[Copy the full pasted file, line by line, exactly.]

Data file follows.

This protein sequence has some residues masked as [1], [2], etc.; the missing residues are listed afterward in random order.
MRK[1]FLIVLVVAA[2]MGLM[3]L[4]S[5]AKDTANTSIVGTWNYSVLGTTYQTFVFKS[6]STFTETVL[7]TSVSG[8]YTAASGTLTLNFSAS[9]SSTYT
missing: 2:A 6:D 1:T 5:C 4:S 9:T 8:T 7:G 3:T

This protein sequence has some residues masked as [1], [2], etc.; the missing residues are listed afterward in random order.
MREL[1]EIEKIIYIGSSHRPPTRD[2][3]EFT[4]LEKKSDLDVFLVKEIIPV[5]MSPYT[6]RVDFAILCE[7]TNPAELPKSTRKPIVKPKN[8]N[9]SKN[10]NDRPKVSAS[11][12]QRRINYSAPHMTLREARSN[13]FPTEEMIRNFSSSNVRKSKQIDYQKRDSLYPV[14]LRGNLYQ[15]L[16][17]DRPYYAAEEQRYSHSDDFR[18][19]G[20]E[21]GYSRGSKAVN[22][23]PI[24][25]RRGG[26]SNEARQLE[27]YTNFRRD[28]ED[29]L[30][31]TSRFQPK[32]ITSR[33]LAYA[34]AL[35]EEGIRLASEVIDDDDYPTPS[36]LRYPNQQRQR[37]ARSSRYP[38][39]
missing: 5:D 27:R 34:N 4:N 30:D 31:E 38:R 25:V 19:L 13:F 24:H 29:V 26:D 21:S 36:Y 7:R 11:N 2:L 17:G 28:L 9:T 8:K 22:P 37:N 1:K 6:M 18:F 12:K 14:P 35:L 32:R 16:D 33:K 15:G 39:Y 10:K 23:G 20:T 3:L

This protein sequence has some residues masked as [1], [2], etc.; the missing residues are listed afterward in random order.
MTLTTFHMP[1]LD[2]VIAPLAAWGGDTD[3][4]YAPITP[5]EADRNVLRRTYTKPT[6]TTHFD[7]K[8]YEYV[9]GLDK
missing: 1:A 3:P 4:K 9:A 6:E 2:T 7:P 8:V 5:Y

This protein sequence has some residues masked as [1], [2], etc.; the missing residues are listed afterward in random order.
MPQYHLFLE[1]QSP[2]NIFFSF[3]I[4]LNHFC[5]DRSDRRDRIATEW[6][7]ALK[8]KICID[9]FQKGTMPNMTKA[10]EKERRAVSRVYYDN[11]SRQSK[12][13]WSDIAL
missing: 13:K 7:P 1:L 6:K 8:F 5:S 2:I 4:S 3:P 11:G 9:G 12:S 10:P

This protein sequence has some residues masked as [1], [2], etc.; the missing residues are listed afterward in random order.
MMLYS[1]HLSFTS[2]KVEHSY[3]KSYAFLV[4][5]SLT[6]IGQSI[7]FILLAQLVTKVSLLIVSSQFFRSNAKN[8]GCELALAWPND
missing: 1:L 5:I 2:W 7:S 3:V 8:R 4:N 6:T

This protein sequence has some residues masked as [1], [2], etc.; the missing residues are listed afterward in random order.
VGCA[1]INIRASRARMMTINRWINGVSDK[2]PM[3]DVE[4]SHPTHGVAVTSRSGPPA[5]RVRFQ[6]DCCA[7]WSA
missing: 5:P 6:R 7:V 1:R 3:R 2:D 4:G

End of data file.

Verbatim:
This protein sequence has some residues masked as [1], [2], etc.; the missing residues are listed afterward in random order.
MRK[1]FLIVLVVAA[2]MGLM[3]L[4]S[5]AKDTANTSIVGTWNYSVLGTTYQTFVFKS[6]STFTETVL[7]TSVSG[8]YTAASGTLTLNFSAS[9]SSTYT
missing: 2:A 6:D 1:T 5:C 4:S 9:T 8:T 7:G 3:T

This protein sequence has some residues masked as [1], [2], etc.; the missing residues are listed afterward in random order.
MREL[1]EIEKIIYIGSSHRPPTRD[2][3]EFT[4]LEKKSDLDVFLVKEIIPV[5]MSPYT[6]RVDFAILCE[7]TNPAELPKSTRKPIVKPKN[8]N[9]SKN[10]NDRPKVSAS[11][12]QRRINYSAPHMTLREARSN[13]FPTEEMIRNFSSSNVRKSKQIDYQKRDSLYPV[14]LRGNLYQ[15]L[16][17]DRPYYAAEEQRYSHSDDFR[18][19]G[20]E[21]GYSRGSKAVN[22][23]PI[24][25]RRGG[26]SNEARQLE[27]YTNFRRD[28]ED[29]L[30][31]TSRFQPK[32]ITSR[33]LAYA[34]AL[35]EEGIRLASEVIDDDDYPTPS[36]LRYPNQQRQR[37]ARSSRYP[38][39]
missing: 5:D 27:R 34:N 4:N 30:D 31:E 38:R 25:V 19:L 13:F 24:H 29:V 26:D 21:S 36:Y 7:R 11:N 2:L 17:G 28:L 9:T 8:K 22:P 37:N 1:K 6:M 18:F 12:K 14:P 35:L 32:R 16:D 33:K 15:G 39:Y 10:K 23:G 20:T 3:L

This protein sequence has some residues masked as [1], [2], etc.; the missing residues are listed afterward in random order.
MTLTTFHMP[1]LD[2]VIAPLAAWGGDTD[3][4]YAPITP[5]EADRNVLRRTYTKPT[6]TTHFD[7]K[8]YEYV[9]GLDK
missing: 1:A 3:P 4:K 9:A 6:E 2:T 7:P 8:V 5:Y

This protein sequence has some residues masked as [1], [2], etc.; the missing residues are listed afterward in random order.
MPQYHLFLE[1]QSP[2]NIFFSF[3]I[4]LNHFC[5]DRSDRRDRIATEW[6][7]ALK[8]KICID[9]FQKGTMPNMTKA[10]EKERRAVSRVYYDN[11]SRQSK[12][13]WSDIAL
missing: 13:K 7:P 1:L 6:K 8:F 5:S 2:I 4:S 3:P 11:G 9:G 12:S 10:P

This protein sequence has some residues masked as [1], [2], etc.; the missing residues are listed afterward in random order.
MMLYS[1]HLSFTS[2]KVEHSY[3]KSYAFLV[4][5]SLT[6]IGQSI[7]FILLAQLVTKVSLLIVSSQFFRSNAKN[8]GCELALAWPND
missing: 1:L 5:I 2:W 7:S 3:V 8:R 4:N 6:T

This protein sequence has some residues masked as [1], [2], etc.; the missing residues are listed afterward in random order.
VGCA[1]INIRASRARMMTINRWINGVSDK[2]PM[3]DVE[4]SHPTHGVAVTSRSGPPA[5]RVRFQ[6]DCCA[7]WSA
missing: 5:P 6:R 7:V 1:R 3:R 2:D 4:G